Cat shaped wooden rattle

We are going to have a baby girl next February. When I was looking for toys for her. I found an animal shaped wooden rattle, but I couldn’t find a cat shaped one and I decided to make it by myself.


Hard maple

  • For frame: 4″ x 5″ x 3/4″
  • For rattles: 3/4″ x 3/4″ x 1/4″ (two thin circles)


  • For rattles: 3/4″ x 3/4″ x 3/4 (two thicker circles. cylinders?)
  • For rattles: 3/4″ x 3/4″ x 1/4″ (one thin circles)

Hardwood dowel

  • 1/4″ x 3.5″ (a bit longer than actual)


You can make this from one type of wood. I wanted to make a white frame but all maple rattle wasn’t good sound (a bit dull lower sound) and I added a cherry (solid high sound). Its make a mixed sound. Well it’s very subtle difference though.



  • Fostner bit: 1-3/8″ (or Holesaw)
  • Bandsaw (circular saw or coping saw)
  • Sander
  • Sandpapers (#80, #100, #120, #150, #180, #240)
  • Drill press (or drill)
  • 3/8″ drill bit (for rattles)
  • 1/4″ drill bit (for a dowel)
  • Electric Iron (or spray adhesive)
  • Mineral oil (cutting board oil) + beeswax for finishing



You can print out with the letter size.


1. Make a hole

I used 1-3/8″ diameter fostner bit with a drill press, but my WEN 8″ 1/3 HP doesn’t have a enough power to make this size hole on a hardwood. The motor stopped often. Perhaps holesaw was better?


2. Cut a cat shape

I used that Rikon bandsaw. There was a limitation to cut a curled tail and I had to change the design.


3. Make a hole for a rattle

I used the drill press, but it doesn’t have enough height with 1/4″ drill bit. I had to put a box on the base of drill press, and I could make a hole. I should’ve bought a bigger drill press.

4. Make rattles

I made one hard maple cube and make a 3/8″ hole in the center, then sand down to make a cylinder with a sander. I sliced it to two cylinders. I made a cherry version of the same shape.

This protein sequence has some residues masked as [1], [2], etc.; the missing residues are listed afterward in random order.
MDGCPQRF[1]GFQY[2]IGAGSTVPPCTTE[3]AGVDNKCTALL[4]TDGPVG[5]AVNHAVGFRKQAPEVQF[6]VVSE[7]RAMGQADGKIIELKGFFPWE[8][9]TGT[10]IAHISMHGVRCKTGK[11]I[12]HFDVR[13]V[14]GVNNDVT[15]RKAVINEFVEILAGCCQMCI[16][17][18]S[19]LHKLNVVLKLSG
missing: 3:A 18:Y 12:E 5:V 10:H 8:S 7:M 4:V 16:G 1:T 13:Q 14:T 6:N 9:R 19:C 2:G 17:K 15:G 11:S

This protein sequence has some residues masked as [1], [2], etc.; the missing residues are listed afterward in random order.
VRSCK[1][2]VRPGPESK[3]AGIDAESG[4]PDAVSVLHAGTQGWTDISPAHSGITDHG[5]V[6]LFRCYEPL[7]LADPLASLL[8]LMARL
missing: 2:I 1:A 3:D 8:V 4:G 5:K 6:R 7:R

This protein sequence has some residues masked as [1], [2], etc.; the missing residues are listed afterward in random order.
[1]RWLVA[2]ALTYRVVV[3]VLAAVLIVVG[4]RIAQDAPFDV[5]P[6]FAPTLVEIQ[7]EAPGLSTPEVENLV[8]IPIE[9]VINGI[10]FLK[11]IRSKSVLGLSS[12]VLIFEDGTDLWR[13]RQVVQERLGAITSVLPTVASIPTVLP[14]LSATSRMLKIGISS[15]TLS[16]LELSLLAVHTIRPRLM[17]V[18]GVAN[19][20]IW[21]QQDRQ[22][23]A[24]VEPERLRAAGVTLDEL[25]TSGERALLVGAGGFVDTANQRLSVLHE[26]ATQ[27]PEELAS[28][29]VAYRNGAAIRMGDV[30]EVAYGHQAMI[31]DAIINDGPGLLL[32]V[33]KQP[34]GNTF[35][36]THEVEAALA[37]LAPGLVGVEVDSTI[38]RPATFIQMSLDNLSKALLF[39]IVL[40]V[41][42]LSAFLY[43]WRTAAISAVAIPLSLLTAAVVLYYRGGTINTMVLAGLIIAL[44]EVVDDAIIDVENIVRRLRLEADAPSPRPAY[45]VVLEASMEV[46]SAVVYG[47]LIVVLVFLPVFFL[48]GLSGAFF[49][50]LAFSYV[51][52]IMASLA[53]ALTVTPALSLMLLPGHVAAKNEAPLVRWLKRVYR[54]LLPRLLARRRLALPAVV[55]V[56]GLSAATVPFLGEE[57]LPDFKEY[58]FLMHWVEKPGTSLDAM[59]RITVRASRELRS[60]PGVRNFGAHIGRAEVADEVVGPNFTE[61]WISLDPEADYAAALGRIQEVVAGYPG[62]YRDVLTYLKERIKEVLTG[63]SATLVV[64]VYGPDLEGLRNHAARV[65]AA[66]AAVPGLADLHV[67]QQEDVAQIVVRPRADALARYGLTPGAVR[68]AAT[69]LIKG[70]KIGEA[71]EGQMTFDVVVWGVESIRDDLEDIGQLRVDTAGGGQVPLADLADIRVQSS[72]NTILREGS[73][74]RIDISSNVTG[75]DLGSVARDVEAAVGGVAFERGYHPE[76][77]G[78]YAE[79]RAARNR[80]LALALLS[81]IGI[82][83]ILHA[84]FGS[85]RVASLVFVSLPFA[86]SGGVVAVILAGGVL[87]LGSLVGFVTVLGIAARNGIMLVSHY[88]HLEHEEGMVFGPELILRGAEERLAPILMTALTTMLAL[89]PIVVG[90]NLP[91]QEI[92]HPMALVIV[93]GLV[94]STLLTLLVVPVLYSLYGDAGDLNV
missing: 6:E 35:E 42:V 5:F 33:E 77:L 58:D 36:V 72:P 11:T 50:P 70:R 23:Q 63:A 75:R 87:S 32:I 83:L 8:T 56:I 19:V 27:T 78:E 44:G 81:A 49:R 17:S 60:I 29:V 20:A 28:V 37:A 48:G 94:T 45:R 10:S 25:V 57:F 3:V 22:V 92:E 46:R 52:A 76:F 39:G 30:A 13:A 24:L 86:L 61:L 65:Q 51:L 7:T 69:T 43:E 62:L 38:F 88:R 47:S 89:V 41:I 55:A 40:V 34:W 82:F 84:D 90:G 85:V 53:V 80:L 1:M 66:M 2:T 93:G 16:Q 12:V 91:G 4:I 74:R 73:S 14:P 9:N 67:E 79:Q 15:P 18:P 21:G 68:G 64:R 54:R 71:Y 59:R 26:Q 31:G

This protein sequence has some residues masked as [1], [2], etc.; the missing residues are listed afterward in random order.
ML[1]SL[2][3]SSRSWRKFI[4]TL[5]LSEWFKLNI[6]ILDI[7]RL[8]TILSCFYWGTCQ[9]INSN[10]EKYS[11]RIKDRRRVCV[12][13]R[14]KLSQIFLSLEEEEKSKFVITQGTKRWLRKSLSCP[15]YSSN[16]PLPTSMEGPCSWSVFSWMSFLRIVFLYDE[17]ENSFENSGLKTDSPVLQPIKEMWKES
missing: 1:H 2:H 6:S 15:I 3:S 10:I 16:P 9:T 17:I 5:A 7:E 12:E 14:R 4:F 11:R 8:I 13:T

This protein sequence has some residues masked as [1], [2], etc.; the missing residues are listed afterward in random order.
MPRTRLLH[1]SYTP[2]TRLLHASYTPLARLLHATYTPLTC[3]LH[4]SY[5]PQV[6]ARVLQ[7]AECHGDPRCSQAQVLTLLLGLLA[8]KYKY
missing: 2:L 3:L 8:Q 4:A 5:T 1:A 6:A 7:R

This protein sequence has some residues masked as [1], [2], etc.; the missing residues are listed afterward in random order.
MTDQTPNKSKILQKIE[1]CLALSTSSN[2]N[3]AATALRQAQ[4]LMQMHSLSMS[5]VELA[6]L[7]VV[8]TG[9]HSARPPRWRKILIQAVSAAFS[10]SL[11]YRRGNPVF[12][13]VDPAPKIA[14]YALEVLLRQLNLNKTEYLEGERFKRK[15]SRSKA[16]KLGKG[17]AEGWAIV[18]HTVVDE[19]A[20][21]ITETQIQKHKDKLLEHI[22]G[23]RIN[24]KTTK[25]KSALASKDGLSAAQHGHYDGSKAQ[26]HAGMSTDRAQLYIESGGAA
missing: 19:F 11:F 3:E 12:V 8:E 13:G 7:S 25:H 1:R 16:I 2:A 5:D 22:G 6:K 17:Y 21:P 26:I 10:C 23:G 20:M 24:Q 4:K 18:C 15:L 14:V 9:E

I made a two cubes with cherry and made a 3/8″ hole in the center. This is also sand down to make a cylinder, but it’s a thicker than the above one.

This is my sander. It’s a enough for this job. Home depot is cheaper than Amazon.


5. Sanding, sanding and sanding

I didn’t have a nice rasp, so I used #80 sandpaper to take out bandsaw teeth mark. Then I started sanding with #100, #120, #150, #180 and #240. I did the same sanding for the small rattle parts and dowel too. I was making this after my daytime work, and it took a couple of days to finish sanding. This sanding is a most of time for this toy. Is there any better way?

6. Assembly

This is easy part. Stick the dowel and add cylinders and glue the top and end of the dowel. I cut the left over dowel after dried out the glue. Again sanding the end of dowels. I needed to make thinner the dowel to go through the 1/4″ holes.


7. Finishing

I bought a cutting board oil from Amazon and beeswax from a local store (Let It Bee Honey and More). The ratio is 8 oz mineral oil and 2 oz beeswax, but beeswax wasn’t enough amount because a center area of container is very waterly. I think I needed 3oz or more beeswax. I applied the beeswax paste with soft cloth and applied it the next day again.


Trials and error

From right side, free hand, tail is a bit tight for bandsaw, and good one pine version and the final version.

ブックマーク パーマリンク.